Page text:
Seattle City Council legislation protects renters evicted during COVID-19
May 11, 2020, 4:35 PM | Updated: May 12, 2020, 10:21 am
(File, Associated Press)
The Seattle City Council passed legislation Monday to protect renters, ensuring evictions that occur during and six months after the COVID-19 crisis can not be used against renters in the future.
Council Bill 119787, sponsored by Councilmembers Tammy Morales and Kshama Sawant, prohibits landlords from using eviction history during Seattle Mayor Jenny Durkan’s “Proclamation of Civil Emergency,” and up to six months after the emergency, as a basis to deny tenancy.
“We’re all facing hard times right now and difficult financial choices,” Morales said. “Our family, our friends, our neighbors have lost jobs due to the economic situation and are doing their best to survive. No one should have to worry about finding housing after this is over. Eviction proceedings – even ones in which tenants win in court – follow renters like a scarlet letter and make finding housing next to impossible.”
“Furthermore, as research has shown, evictions occur at higher rates among people of color and women, and I’ve repeatedly said this crisis cannot lead to disaster gentrification,” she added. “This legislation ensures COVID-19 related eviction notices and filings don’t haunt tenants for the rest of their lives.”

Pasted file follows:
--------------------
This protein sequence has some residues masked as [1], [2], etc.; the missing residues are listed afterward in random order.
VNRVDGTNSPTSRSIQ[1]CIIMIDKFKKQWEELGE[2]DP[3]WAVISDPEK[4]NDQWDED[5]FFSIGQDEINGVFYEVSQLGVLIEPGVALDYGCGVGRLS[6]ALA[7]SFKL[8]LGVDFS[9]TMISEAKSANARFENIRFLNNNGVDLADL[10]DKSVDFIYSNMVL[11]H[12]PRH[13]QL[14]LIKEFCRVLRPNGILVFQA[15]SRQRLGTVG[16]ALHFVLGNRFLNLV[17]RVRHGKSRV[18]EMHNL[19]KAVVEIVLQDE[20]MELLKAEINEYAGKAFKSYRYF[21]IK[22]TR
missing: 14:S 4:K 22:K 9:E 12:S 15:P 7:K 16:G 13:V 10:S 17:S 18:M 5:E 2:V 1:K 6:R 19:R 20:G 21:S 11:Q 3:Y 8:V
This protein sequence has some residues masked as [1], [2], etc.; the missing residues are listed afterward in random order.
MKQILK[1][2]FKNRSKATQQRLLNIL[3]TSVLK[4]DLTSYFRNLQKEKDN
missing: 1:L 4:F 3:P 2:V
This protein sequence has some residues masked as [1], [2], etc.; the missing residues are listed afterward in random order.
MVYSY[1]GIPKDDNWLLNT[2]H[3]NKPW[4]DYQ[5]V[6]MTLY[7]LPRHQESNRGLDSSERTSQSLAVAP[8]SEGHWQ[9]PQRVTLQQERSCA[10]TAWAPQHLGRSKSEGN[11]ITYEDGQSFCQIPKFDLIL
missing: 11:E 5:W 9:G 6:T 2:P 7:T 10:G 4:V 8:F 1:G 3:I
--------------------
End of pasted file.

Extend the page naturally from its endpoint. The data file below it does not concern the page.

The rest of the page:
Sawant said Monday’s 8-1 vote builds on other tenant protections and victories, including the recent moratorium on winter evictions.
“We also know corporate landlords will continue to try to find ways to exploit and abuse renters. That’s why it’s vital that we continue building the movement to win the complete suspension – without consequences – of rent, mortgage, and utility payments, and continue organizing renters to fight evictions,” Sawant said.
The legislation applies to non-payment of rent and just causes for eviction. It does not apply to evictions due to tenant actions that constitute an imminent threat to the health or safety of neighbors, the landlord, or household members.
“It’s more important than ever to have protections for the large number of tenants who are unable to pay their rent due to loss of income. When a tenant misses a rent payment due to no fault of their own, they will have a difficult time finding new housing, applying for loans, or securing other help. The downward spiral can be endless,” said Edmund Witter, Supervising Attorney at the Housing Justice Project.